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Cerebral palsy - it can be in your genes

February 12, 2015 | by Univ. of Adelaide | Comments

An international research group led by a team at the University of Adelaide has made what they believe could be the biggest discovery into cerebral palsy in 20 years.                

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Breakthrough in nonlinear optics research

March 5, 2015 9:29 am | by Verity Leatherdale, Univ. of Sydney | Comments

A method to selectively enhance or inhibit optical nonlinearities in a chip-scale device has been developed by scientists, led by the Univ. of Sydney. The breakthrough is a fundamental advance for research in photonic chips and optical communications.

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Magnetic material attracts attention for cancer therapy

March 5, 2015 9:23 am | by Monash Univ. | Comments

An extraordinary self-regulating heating effect that can be achieved in a particular type of magnetic material may open the doors to a new strategy for hyperthermia cancer treatment. Temperatures that can be tolerated by healthy body cells have long been known to destroy cancerous cells. An approach that uses magnetic particles introduced into tissue and heated remotely has found some success in treating cancer. 

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El Nino finally here

March 5, 2015 9:09 am | by Seth Borenstein, AP Science Writer, Associated Press | Comments

A long anticipated El Nino has finally arrived. But for drought-struck California, it's too little, too late, meteorologists say. The National Weather Service on Thursday proclaimed the phenomenon is now in place. It's a warming of a certain patch of the central Pacific that changes weather patterns worldwide, associated with flooding in some places, droughts elsewhere, a generally warmer globe and fewer Atlantic hurricanes.

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New way to control information by mixing light and sound

March 5, 2015 8:59 am | by Jim Shelton, Yale Univ. | Comments

For once, slower is better in a new piece of technology. A Yale Univ. lab has developed a new, radio frequency processing device that allows information to be controlled more effectively, opening the door to a new generation of signal processing on microchips. One of the keys to the technology involves slowing information down.

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Plants use water wisely—mostly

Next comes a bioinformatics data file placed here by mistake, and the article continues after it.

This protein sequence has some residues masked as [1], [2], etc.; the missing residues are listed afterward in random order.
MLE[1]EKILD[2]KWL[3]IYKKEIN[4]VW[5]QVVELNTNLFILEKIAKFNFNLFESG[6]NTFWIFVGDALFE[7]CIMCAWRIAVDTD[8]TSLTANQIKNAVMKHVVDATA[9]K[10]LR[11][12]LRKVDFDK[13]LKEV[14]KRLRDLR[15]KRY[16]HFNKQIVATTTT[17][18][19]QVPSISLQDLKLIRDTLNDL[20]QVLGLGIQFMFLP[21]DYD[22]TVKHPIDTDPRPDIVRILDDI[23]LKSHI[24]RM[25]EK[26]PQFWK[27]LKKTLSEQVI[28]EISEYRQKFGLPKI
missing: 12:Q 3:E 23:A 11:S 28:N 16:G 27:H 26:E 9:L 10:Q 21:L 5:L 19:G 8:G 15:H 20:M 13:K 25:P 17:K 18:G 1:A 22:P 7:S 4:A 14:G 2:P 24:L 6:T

March 5, 2015 8:49 am | by Karen McNulty Walsh, Brookhaven National Laboratory | Comments

Plants trade water for carbon: Every liter of water that they extract from the soil allows them to take up a few more grams of carbon from the atmosphere to use in growth. A new global study, led by Australian researchers and published in Nature Climate Change, shows that plants trade their water wisely, with different plant species having different trading strategies depending on how much it costs them to obtain their water.

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Reducing emissions with more effective carbon capture method

March 5, 2015 8:39 am | by American Chemical Society | Comments

Trapping carbon dioxide emissions from power plants and various industries could play a significant role in reducing greenhouse gas emissions in the future. But current materials that can collect carbon dioxide have low capacities or require very high temperatures to work. Scientists are making progress toward a more efficient alternative, described in Chemistry of Materials, that could help make carbon capture less energy intensive.

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Sub-micrometer carbon spheres reduce engine friction as oil additive

March 5, 2015 8:31 am | by Emil Venere, Purdue Univ. | Comments

Tiny, perfectly smooth carbon spheres added to motor oil have been shown to reduce friction and wear typically seen in engines by as much as 25%, suggesting a similar enhancement in fuel economy. The researchers also have shown how to potentially mass-produce the spheres, making them hundreds of times faster than previously possible using ultrasound to speed chemical reactions in manufacturing.

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Models yield clearer picture of emissions’ true costs